Mr. Obama's recent gaffe of bowing low to the King of Saudi Arabia has been more difficult to sweep aside, since it was clearly caught on tape. Some media outlets have shown it repeatedly. Despite White House disclaimers - i.e., the king was much shorter than Mr. Obama, so the president was simply shaking hands down at his level - the images show an unmistakable bow. It was the kind of bow presidents never make to royalty. Mr. Obama was caught in flagrante delicto, and it has been a little difficult for him to get free of this tar baby.

It turns out that Americans don't like to see their presidents or other government officials making obeisance to foreign potentates - no matter how important the latter seem to American national interests. Labor leader George Meany famously set the standard for treatment of royalty by Americans when he greeted the King of Spain: "Yo! Howya doin', king?")

Mr. Obama is clearly learning on the job, so things might be a little bumpy once the dazzle of Michelle Obama's toned, muscular arms fades. Every president makes gaffes, and this one will be no exception, as we have already seen. The media will do him no favor by attempting to ignore or conceal them. Gaffes are an important part of a president's official record because they show him to be fallible. This is especially important in Mr. Obama's case because such a large segment of the public seems to have imputed an infallibility to him that has no basis in either history or fact.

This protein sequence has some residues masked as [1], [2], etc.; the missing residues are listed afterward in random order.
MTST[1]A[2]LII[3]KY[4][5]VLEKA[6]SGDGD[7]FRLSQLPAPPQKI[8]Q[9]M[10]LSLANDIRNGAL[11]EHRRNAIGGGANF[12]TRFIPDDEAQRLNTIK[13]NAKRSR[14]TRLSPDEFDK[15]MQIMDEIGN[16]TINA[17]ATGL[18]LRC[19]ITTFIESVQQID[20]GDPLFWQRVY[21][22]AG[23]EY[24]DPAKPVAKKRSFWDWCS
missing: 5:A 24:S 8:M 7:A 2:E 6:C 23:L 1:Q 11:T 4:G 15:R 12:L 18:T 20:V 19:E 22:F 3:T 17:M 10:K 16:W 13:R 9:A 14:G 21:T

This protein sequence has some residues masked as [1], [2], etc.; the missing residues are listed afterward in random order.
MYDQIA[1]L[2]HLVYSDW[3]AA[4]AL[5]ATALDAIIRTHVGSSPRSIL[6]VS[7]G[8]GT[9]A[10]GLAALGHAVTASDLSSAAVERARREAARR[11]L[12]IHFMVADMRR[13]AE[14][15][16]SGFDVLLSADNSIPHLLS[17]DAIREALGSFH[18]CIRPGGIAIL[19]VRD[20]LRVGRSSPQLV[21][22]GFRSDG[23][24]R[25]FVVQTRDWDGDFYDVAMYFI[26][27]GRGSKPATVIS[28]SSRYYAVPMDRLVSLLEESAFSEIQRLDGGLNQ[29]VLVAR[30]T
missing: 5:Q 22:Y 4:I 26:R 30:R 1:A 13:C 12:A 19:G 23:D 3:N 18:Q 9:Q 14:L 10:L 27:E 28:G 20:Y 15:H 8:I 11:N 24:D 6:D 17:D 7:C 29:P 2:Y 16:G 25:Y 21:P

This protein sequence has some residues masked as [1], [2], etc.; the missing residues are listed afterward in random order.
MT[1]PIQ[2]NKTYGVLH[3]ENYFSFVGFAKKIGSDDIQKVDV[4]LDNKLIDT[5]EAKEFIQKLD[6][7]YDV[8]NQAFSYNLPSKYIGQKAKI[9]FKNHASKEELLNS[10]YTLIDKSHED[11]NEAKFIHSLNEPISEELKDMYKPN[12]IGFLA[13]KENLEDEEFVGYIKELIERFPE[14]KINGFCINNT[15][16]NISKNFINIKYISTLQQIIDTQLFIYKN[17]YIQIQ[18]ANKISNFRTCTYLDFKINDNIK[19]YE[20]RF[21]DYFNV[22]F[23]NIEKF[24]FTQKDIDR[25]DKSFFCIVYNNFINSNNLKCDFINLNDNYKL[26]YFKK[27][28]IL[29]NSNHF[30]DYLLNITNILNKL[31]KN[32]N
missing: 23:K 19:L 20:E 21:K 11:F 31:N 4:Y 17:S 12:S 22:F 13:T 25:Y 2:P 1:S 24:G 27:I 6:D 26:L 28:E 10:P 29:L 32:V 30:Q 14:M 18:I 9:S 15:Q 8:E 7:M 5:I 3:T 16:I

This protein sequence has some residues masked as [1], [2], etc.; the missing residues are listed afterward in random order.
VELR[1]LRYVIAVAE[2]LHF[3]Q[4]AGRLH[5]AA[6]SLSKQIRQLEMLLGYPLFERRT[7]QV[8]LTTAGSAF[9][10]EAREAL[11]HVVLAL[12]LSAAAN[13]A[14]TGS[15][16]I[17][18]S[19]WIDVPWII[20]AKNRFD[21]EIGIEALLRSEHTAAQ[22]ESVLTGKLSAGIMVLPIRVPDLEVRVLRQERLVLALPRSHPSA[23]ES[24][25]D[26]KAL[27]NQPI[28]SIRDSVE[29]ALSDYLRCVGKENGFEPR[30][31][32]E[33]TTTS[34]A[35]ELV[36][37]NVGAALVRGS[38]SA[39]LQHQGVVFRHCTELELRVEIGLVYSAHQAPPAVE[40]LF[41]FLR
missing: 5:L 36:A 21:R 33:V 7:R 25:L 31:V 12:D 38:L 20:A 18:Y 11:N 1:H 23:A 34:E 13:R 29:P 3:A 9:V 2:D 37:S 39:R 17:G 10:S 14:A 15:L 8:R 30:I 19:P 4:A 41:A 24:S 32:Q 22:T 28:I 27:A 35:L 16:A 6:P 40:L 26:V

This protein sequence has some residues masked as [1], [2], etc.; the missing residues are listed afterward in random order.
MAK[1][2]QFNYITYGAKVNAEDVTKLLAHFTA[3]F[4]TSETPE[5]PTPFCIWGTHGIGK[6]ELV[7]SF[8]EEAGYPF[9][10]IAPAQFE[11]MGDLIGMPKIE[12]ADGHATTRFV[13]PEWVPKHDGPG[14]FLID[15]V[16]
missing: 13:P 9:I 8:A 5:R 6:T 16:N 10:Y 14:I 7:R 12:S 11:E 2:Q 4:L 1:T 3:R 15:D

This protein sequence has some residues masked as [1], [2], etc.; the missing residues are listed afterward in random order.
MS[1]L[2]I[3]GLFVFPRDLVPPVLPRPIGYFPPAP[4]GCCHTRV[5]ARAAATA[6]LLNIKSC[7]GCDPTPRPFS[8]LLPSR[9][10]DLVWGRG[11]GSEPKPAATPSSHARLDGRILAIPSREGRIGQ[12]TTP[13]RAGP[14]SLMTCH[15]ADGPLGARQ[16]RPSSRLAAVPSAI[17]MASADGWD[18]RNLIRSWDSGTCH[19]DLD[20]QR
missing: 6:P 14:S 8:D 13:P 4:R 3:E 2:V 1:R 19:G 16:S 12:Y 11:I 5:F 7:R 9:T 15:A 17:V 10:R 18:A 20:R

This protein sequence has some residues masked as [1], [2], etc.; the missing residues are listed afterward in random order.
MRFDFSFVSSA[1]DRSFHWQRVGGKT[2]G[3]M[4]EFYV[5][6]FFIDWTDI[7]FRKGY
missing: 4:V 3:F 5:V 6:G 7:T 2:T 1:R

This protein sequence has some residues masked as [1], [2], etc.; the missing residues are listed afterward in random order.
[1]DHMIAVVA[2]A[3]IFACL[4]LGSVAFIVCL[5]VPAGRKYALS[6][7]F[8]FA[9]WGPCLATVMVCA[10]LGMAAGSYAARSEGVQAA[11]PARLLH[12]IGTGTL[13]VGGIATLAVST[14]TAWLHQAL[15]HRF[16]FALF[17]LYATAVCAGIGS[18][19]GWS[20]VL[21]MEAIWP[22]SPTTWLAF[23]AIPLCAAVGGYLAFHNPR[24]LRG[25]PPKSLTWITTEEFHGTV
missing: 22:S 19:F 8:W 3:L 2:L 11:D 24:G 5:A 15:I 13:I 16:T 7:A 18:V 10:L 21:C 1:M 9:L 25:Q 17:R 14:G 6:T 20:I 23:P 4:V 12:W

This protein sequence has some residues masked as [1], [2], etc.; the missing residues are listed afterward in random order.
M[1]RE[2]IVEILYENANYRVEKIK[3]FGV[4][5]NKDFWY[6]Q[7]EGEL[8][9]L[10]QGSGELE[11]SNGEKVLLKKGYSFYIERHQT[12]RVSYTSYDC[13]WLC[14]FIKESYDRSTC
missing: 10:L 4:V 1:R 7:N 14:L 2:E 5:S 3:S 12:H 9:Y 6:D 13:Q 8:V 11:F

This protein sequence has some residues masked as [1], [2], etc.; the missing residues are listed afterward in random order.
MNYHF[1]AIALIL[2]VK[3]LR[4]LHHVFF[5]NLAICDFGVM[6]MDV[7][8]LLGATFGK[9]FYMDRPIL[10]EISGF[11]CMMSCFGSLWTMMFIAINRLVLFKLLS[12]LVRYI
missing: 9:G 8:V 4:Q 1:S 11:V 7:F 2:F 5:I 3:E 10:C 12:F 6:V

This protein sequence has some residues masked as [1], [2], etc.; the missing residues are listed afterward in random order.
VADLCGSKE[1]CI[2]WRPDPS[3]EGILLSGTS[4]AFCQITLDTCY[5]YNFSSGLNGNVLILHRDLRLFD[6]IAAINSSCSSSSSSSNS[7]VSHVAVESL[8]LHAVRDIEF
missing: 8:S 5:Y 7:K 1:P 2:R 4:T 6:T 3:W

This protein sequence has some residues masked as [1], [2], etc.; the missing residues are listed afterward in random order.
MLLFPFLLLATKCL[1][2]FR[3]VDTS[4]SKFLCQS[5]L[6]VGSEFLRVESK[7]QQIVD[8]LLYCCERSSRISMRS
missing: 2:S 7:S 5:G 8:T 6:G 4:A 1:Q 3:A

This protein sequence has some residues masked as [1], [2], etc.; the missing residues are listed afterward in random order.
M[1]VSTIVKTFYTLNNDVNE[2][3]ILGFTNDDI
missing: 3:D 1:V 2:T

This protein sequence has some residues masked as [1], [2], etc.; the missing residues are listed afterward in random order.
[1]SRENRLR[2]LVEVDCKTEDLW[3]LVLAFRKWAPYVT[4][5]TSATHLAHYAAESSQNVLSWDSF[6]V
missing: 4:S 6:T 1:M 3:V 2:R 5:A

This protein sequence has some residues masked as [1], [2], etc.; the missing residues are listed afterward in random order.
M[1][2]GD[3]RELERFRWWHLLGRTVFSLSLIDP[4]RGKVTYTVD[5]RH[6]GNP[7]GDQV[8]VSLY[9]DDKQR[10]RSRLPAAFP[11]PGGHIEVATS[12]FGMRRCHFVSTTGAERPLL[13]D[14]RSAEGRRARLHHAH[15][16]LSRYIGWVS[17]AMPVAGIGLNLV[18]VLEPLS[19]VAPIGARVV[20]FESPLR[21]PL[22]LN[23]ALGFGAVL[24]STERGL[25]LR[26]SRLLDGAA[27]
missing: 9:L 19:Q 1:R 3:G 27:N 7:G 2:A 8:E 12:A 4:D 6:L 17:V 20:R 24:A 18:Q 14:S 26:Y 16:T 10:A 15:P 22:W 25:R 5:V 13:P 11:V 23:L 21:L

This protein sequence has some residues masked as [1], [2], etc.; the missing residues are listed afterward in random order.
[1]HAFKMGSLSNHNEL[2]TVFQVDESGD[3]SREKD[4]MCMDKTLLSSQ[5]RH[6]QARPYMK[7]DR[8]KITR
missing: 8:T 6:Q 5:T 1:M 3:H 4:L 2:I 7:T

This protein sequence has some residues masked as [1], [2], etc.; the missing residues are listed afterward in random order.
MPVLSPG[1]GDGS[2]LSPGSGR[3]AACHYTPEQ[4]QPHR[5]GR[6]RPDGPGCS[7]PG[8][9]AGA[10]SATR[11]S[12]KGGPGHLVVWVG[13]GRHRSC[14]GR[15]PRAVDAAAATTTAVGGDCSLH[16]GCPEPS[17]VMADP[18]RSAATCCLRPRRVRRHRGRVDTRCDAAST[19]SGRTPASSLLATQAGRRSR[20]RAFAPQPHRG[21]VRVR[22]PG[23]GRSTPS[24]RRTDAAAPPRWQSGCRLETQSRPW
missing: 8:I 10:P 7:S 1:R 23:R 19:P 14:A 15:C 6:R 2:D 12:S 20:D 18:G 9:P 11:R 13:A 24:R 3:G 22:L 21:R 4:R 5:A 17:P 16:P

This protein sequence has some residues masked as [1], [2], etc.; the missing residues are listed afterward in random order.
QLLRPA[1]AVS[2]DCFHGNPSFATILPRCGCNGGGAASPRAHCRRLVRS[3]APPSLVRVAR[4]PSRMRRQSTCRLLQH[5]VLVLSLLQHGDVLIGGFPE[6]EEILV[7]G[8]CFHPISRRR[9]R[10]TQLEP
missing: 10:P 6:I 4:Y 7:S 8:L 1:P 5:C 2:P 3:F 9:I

President Obama is a nice-looking, articulate guy with an attractive family (now including a dog). I believe him to be a patriot (although his understanding of that might differ from mine). But his experience in running anything - not to mention the greatest country on earth - is very limited. He is going to make some mistakes. If we see him making some small ones, maybe it won't be as shocking when he makes some big ones. Think of it as a warm-up for the main act.